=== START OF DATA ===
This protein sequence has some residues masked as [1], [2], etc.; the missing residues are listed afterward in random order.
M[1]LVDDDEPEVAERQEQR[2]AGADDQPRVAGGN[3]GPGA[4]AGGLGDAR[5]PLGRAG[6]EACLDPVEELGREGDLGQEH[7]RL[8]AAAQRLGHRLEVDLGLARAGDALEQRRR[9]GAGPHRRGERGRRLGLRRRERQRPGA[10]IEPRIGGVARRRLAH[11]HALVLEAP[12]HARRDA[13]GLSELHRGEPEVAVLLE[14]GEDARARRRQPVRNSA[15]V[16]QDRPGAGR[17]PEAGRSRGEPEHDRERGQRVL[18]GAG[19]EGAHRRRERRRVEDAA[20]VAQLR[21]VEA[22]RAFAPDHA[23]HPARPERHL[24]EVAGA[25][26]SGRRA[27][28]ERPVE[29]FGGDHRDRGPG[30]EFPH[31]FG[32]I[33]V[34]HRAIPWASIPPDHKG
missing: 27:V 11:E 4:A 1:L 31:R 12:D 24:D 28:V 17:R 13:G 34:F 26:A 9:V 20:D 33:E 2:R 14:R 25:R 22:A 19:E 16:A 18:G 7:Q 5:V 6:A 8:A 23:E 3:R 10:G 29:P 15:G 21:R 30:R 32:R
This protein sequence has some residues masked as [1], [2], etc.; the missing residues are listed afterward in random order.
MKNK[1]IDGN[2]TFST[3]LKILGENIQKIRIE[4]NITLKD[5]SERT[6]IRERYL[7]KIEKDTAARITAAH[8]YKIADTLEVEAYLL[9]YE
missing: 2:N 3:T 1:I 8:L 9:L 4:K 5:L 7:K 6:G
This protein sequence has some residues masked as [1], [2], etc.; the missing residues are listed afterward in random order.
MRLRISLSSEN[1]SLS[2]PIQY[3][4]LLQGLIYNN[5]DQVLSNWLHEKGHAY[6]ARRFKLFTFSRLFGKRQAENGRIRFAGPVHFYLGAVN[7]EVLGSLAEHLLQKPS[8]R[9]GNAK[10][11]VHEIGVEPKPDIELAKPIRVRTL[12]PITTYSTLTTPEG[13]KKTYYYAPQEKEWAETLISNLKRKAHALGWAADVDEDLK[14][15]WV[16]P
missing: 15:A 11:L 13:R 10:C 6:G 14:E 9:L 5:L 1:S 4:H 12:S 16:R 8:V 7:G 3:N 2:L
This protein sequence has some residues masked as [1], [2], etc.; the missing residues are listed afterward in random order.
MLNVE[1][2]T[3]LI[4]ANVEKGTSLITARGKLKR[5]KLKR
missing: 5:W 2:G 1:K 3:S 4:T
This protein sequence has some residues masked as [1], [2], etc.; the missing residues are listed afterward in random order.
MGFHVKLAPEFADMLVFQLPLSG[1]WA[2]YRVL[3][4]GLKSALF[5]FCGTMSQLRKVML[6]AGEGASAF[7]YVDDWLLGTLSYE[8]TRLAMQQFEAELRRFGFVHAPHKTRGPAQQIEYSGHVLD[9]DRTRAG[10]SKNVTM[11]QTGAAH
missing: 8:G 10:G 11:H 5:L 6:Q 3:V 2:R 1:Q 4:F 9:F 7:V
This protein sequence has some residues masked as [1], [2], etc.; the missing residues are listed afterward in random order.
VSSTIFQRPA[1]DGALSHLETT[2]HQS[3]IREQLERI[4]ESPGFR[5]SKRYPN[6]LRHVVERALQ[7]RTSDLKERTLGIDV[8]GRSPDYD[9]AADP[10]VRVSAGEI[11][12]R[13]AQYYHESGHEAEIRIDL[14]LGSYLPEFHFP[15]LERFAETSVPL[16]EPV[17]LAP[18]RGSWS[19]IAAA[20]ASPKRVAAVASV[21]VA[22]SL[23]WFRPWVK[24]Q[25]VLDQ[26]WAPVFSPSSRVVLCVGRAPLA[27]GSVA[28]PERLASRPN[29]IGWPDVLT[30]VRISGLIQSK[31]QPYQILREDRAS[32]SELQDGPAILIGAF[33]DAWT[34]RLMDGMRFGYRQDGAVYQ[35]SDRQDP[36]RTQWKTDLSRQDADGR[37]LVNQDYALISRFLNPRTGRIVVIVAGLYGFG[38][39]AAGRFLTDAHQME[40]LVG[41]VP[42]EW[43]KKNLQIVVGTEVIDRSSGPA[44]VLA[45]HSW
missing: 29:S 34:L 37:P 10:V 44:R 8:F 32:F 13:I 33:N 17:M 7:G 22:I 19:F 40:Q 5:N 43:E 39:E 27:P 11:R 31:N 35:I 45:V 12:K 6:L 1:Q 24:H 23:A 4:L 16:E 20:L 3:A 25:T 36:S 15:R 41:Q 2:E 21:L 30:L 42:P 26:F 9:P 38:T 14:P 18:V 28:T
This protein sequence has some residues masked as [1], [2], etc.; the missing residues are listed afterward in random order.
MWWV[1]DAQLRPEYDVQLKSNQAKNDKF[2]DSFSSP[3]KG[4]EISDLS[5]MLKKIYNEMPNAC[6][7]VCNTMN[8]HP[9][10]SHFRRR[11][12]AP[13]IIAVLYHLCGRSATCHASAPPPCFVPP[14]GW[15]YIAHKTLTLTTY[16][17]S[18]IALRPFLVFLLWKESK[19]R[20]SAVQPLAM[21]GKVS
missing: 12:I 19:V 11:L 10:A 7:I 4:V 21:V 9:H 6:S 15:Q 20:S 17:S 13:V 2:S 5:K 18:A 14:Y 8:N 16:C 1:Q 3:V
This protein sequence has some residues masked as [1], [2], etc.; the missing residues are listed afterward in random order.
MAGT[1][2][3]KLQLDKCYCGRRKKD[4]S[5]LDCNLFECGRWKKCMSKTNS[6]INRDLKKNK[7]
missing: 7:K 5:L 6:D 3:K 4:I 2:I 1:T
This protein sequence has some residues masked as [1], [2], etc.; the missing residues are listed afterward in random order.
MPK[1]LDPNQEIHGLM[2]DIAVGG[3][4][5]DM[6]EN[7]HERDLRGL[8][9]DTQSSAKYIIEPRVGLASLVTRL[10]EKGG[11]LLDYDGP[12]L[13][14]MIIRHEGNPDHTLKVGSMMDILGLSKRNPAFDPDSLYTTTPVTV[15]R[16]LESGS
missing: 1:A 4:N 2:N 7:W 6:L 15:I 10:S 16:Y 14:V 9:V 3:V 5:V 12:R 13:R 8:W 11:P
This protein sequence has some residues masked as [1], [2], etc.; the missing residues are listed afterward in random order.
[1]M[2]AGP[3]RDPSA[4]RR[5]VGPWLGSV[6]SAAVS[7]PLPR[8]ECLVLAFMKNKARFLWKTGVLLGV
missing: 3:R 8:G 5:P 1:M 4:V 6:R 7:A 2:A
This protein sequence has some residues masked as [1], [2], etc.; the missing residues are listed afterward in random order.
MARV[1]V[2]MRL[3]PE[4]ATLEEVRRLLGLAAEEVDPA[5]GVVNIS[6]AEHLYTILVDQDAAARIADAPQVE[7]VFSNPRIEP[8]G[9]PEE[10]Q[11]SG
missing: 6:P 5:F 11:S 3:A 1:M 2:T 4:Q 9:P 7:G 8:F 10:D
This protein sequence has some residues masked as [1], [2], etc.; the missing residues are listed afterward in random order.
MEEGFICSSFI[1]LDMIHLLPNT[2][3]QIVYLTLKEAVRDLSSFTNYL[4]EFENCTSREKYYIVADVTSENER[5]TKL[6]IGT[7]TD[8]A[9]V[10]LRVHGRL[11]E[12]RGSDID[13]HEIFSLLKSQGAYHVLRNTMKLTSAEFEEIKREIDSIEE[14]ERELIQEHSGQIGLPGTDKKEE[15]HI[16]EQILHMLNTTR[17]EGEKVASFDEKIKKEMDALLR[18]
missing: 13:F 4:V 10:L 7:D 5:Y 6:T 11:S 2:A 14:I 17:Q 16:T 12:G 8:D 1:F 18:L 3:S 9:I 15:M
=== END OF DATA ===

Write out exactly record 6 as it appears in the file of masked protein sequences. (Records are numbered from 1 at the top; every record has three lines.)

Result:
This protein sequence has some residues masked as [1], [2], etc.; the missing residues are listed afterward in random order.
VSSTIFQRPA[1]DGALSHLETT[2]HQS[3]IREQLERI[4]ESPGFR[5]SKRYPN[6]LRHVVERALQ[7]RTSDLKERTLGIDV[8]GRSPDYD[9]AADP[10]VRVSAGEI[11][12]R[13]AQYYHESGHEAEIRIDL[14]LGSYLPEFHFP[15]LERFAETSVPL[16]EPV[17]LAP[18]RGSWS[19]IAAA[20]ASPKRVAAVASV[21]VA[22]SL[23]WFRPWVK[24]Q[25]VLDQ[26]WAPVFSPSSRVVLCVGRAPLA[27]GSVA[28]PERLASRPN[29]IGWPDVLT[30]VRISGLIQSK[31]QPYQILREDRAS[32]SELQDGPAILIGAF[33]DAWT[34]RLMDGMRFGYRQDGAVYQ[35]SDRQDP[36]RTQWKTDLSRQDADGR[37]LVNQDYALISRFLNPRTGRIVVIVAGLYGFG[38][39]AAGRFLTDAHQME[40]LVG[41]VP[42]EW[43]KKNLQIVVGTEVIDRSSGPA[44]VLA[45]HSW
missing: 29:S 34:L 37:P 10:V 44:R 8:F 32:F 13:I 33:N 17:M 7:G 22:I 19:F 40:Q 5:N 43:E 39:E 27:P 11:R 31:N 35:I 45:V 12:K 6:L 1:Q 24:H 23:A 4:L 16:E 20:L 3:A 25:T 36:S 15:R 41:Q 2:E 21:L 30:L 42:P 26:F 9:P 38:T 14:P 18:V 28:T